“There’s really nothing like this downtown,” says Tara Williams, who went from working on the mobile market for six years to managing Bingo’s. “There’s a Family Dollar, which [sells] overpriced, unhealthy crap, or a Publix across the river, but you have to take a bus to get there.”

What if that weekly truck stop could be a permanent fixture, organizers thought. The impact could even go beyond easier access to healthy food. Bingo’s is situated in a room that faces Georgia Avenue, which Williams says has been vacant for quite some time. She says Bingo’s serves as not just a convenience store, but a community hub.

“I feel like there’s such a dynamic group of people that come in there and are interested in the fact that there’s actually something here,” Williams says, adding that some residents turn to the store not just for food but for socializing as well.

In the first six months in operation, the challenge for Williams has been stocking the fresh produce grocery staples that residents need and keeping prices down, while appealing to the startup crowd who might be more interested in grab-and-go items for breakfast at dinner.

To encourage residents to frequent Bingo’s, folks with an EBT card get a 10 percent discount and the owner of the local Mad Priest Coffee Roasters provides cups of coffee for $1 (as opposed to $2 to $3.50 charged for a cup at the small batch roaster’s coffee shop).

What no one will find are unhealthy merchandise like cigarettes, booze or food or drinks that contain high fructose corn syrup. For sodas, folks have to walk around the corner to the nearest convenience store.

The six-month pilot period ended in March and Williams says she’s hopeful that PK Management will allow Bingo’s to remain, though she won’t there to see it through. The intention was for Williams, a Knoxville native, to take over as the owner after the trial period ended, but she says she had to resign so she can support her sick mother and go back to school.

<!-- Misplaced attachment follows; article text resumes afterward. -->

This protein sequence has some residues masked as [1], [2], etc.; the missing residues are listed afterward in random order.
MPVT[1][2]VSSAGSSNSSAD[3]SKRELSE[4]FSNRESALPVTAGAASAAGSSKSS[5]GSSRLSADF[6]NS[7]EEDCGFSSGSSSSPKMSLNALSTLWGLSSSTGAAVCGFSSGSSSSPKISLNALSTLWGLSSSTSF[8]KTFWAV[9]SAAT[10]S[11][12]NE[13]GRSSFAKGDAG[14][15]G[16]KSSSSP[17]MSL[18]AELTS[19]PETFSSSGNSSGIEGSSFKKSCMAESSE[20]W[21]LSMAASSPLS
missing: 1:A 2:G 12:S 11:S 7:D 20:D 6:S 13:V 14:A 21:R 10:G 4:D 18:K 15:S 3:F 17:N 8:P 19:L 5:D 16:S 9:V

While she doesn’t doubt that Bingo’s will one day realize profitability, she said it’s been a challenge to learn the ropes of running a business, while supporting herself on a limited income (she earned $10 an hour, the same she earned when she worked the mobile market).

Conrad says the organizations involved have recently agreed to continue supporting Bingo’s for another six month period and are looking for a replacement to take Williams’ post. If a replacement cannot be identified soon, an existing YMCA employee will fill in for the interim.

“We are at that six month mark and can all see that the store is fully capable of being sustainable one day, but it is not quite there,” says Conrad in an email.

For example, the market was operating in the black in January, but dipped back into the red in February, Conrad says. The holidays, winter weather, and a construction project across the street all were possible factors for the slowdown.

Even though she will not get to see if Bingo’s can sustain itself long term, Williams is certain it’s already had an impact on residents’ lives.

“It spawns conversation, it’s a place for them to get away and talk to somebody and do something different,” she says.

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Serena Maria Daniels is an award-winning Chicana journalist and founder and editor of Tostada Magazine, a Detroit-based digital food & culture journalism platform that centers stories and perspectives of immigrants and people of color.

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Tags: food desertsdowntown revitalizationchattanooga